Many of you have been talking about South African president Jacob Zuma’s move to let police shoot even if criminals haven’t fired first. We’ll be discussing this on tonight’s programme.
50 people a day are murdered in South Africa. Zuma told station commanders :
“We have an abnormal criminal problem, for that we have to explore extraordinary means”
Mr Zuma may have an eye on the upcoming World Cup in South Africa, but it’s sparked a debate on how to deal with serious crime.
Here’s a snapshot of the crime rate; As one South African newspaper put it : “the crimes you fear most are on the rise”
Some believe loosening restrictions on what many think is a trigger happy force will lead to chaos.
Bheki Cele , (right) the hardline new police commissioner wants a “shoot to kill” policy :
“Am I happy, no, I’m not happy. You cannot be happy when 10 people are killed let alone 18,000”
WHYS PRODUCER AMY ADDS …
South African broadcaster Lee Kasumba will be co-hosting tonight’s programme from Johannesburg. Joining her in the studio will be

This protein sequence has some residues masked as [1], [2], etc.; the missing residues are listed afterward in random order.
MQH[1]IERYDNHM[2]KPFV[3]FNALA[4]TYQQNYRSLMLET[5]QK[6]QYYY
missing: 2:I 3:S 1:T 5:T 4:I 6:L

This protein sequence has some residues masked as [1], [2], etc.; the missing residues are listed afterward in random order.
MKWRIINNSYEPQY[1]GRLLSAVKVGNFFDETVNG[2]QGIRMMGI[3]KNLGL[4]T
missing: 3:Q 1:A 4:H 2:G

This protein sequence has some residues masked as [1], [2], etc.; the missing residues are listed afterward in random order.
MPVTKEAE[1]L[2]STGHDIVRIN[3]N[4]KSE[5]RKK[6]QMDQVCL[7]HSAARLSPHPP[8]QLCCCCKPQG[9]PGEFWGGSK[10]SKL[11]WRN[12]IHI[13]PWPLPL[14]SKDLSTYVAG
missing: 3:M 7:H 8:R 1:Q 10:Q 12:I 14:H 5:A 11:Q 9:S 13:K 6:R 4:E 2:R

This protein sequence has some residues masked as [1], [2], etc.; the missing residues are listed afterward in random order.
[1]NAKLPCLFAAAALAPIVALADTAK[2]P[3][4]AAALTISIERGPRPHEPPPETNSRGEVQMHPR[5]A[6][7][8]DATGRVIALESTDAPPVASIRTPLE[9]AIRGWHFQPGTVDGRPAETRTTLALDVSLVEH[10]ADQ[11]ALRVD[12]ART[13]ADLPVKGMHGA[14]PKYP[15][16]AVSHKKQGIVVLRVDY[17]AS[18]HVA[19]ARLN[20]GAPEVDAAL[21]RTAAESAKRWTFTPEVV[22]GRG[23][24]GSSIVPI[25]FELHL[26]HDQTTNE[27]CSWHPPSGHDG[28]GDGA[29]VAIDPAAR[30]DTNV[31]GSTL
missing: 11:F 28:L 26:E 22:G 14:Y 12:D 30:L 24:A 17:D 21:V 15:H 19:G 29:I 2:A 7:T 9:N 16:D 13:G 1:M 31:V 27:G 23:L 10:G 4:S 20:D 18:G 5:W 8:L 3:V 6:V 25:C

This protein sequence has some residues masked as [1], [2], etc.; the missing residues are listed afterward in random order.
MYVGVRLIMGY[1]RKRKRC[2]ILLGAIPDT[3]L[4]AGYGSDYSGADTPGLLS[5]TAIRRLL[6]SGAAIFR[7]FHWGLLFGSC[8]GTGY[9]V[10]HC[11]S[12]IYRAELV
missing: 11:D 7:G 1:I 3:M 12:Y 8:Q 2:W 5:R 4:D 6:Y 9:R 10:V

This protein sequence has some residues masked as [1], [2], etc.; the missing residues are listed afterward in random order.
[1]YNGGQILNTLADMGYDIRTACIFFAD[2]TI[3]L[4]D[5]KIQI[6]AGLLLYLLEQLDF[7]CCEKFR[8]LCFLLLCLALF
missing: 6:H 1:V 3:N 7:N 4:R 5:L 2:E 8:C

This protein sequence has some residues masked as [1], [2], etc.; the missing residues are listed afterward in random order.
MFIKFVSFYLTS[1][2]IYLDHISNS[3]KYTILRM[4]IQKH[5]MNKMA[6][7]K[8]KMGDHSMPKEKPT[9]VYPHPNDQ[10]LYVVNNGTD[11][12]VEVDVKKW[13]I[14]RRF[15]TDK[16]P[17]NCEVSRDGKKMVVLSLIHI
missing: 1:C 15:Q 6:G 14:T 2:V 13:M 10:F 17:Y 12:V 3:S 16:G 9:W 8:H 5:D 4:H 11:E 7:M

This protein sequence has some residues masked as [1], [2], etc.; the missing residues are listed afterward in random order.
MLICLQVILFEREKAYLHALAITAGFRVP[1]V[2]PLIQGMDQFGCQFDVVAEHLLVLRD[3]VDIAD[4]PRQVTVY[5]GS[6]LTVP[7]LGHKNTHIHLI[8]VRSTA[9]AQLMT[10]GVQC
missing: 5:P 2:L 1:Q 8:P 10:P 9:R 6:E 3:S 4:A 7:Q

Bernard Machakela from the South African Police Union. He’s had almost two decades’ experience as a service police officer, so he knows just how tough it can be on the ground. He told me that police in his country regularly face people with strong firearms and lots of weapons, and they need to be able to respond fully.
Here’s what some of you in South Africa have been saying, via the BBC website:
Andy in Johannesburg: I don’t believe that the police have adequate training to handle such authority and to make the correct choices when faced with a threat.
Peter in Cape Town: Violent crime will not be ended by redemptive violence but by adopting better solutions to the causes of crime in this country: poverty, racism, social injustice and the like.
Mathopa in Polokwane: The president is right. The police must shoot at criminals to protect law abiding citizens.
But you don’t have to be in South Africa to have a view on this.
Would you favour the same policy where you live? Do the police in your country have adequate powers to keep the peace? Does South Africa’s high crime rate justify a tougher police response than that in other – more peaceful – countries?